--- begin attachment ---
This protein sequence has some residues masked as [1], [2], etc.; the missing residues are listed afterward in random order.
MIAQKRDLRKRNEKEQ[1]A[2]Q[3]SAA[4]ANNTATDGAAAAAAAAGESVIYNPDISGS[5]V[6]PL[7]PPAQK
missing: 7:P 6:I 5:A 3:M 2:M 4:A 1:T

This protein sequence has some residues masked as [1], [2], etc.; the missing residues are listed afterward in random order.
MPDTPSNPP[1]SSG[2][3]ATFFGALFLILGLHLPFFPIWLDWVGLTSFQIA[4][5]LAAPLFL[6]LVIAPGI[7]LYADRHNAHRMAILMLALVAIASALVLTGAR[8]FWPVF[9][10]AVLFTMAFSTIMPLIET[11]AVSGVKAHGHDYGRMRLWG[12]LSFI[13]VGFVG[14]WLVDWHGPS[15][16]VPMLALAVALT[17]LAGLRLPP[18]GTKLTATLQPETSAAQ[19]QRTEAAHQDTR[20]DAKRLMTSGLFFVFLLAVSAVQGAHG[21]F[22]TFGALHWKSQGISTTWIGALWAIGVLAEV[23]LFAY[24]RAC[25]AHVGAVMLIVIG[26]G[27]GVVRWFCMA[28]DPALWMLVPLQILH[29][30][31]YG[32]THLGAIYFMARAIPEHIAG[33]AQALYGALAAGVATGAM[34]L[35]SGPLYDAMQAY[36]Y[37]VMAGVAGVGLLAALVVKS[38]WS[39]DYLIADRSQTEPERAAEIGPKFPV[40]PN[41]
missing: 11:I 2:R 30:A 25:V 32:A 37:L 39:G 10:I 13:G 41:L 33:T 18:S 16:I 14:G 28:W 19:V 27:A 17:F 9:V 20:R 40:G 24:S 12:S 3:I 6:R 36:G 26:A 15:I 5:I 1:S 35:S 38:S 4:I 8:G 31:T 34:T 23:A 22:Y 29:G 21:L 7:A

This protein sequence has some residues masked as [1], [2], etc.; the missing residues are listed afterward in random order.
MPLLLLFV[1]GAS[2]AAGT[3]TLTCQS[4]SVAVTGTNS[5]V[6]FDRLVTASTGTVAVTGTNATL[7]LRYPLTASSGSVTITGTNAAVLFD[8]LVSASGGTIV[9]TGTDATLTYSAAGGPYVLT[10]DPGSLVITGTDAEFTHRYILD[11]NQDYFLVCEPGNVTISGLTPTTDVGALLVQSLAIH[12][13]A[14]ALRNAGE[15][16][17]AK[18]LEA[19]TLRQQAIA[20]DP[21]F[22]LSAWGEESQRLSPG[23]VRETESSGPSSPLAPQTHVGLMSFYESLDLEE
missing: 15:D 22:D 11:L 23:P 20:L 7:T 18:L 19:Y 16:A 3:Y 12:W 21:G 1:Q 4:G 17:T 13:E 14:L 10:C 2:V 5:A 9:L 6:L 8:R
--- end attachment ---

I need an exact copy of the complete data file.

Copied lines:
This protein sequence has some residues masked as [1], [2], etc.; the missing residues are listed afterward in random order.
MIAQKRDLRKRNEKEQ[1]A[2]Q[3]SAA[4]ANNTATDGAAAAAAAAGESVIYNPDISGS[5]V[6]PL[7]PPAQK
missing: 7:P 6:I 5:A 3:M 2:M 4:A 1:T

This protein sequence has some residues masked as [1], [2], etc.; the missing residues are listed afterward in random order.
MPDTPSNPP[1]SSG[2][3]ATFFGALFLILGLHLPFFPIWLDWVGLTSFQIA[4][5]LAAPLFL[6]LVIAPGI[7]LYADRHNAHRMAILMLALVAIASALVLTGAR[8]FWPVF[9][10]AVLFTMAFSTIMPLIET[11]AVSGVKAHGHDYGRMRLWG[12]LSFI[13]VGFVG[14]WLVDWHGPS[15][16]VPMLALAVALT[17]LAGLRLPP[18]GTKLTATLQPETSAAQ[19]QRTEAAHQDTR[20]DAKRLMTSGLFFVFLLAVSAVQGAHG[21]F[22]TFGALHWKSQGISTTWIGALWAIGVLAEV[23]LFAY[24]RAC[25]AHVGAVMLIVIG[26]G[27]GVVRWFCMA[28]DPALWMLVPLQILH[29][30][31]YG[32]THLGAIYFMARAIPEHIAG[33]AQALYGALAAGVATGAM[34]L[35]SGPLYDAMQAY[36]Y[37]VMAGVAGVGLLAALVVKS[38]WS[39]DYLIADRSQTEPERAAEIGPKFPV[40]PN[41]
missing: 11:I 2:R 30:A 25:V 32:A 37:L 39:G 10:I 13:G 41:L 33:T 18:S 16:I 14:G 28:W 19:V 27:A 17:F 9:V 20:R 40:G 24:S 12:S 3:I 6:R 36:G 26:A 15:I 5:I 1:S 35:S 38:S 4:I 8:G 31:T 34:T 23:A 22:Y 29:G 21:L 7:A

This protein sequence has some residues masked as [1], [2], etc.; the missing residues are listed afterward in random order.
MPLLLLFV[1]GAS[2]AAGT[3]TLTCQS[4]SVAVTGTNS[5]V[6]FDRLVTASTGTVAVTGTNATL[7]LRYPLTASSGSVTITGTNAAVLFD[8]LVSASGGTIV[9]TGTDATLTYSAAGGPYVLT[10]DPGSLVITGTDAEFTHRYILD[11]NQDYFLVCEPGNVTISGLTPTTDVGALLVQSLAIH[12][13]A[14]ALRNAGE[15][16][17]AK[18]LEA[19]TLRQQAIA[20]DP[21]F[22]LSAWGEESQRLSPG[23]VRETESSGPSSPLAPQTHVGLMSFYESLDLEE
missing: 15:D 22:D 11:L 23:P 20:L 7:T 18:L 19:Y 16:A 3:Y 12:W 21:G 1:Q 4:G 17:T 13:E 14:L 10:C 2:V 5:A 9:L 6:L 8:R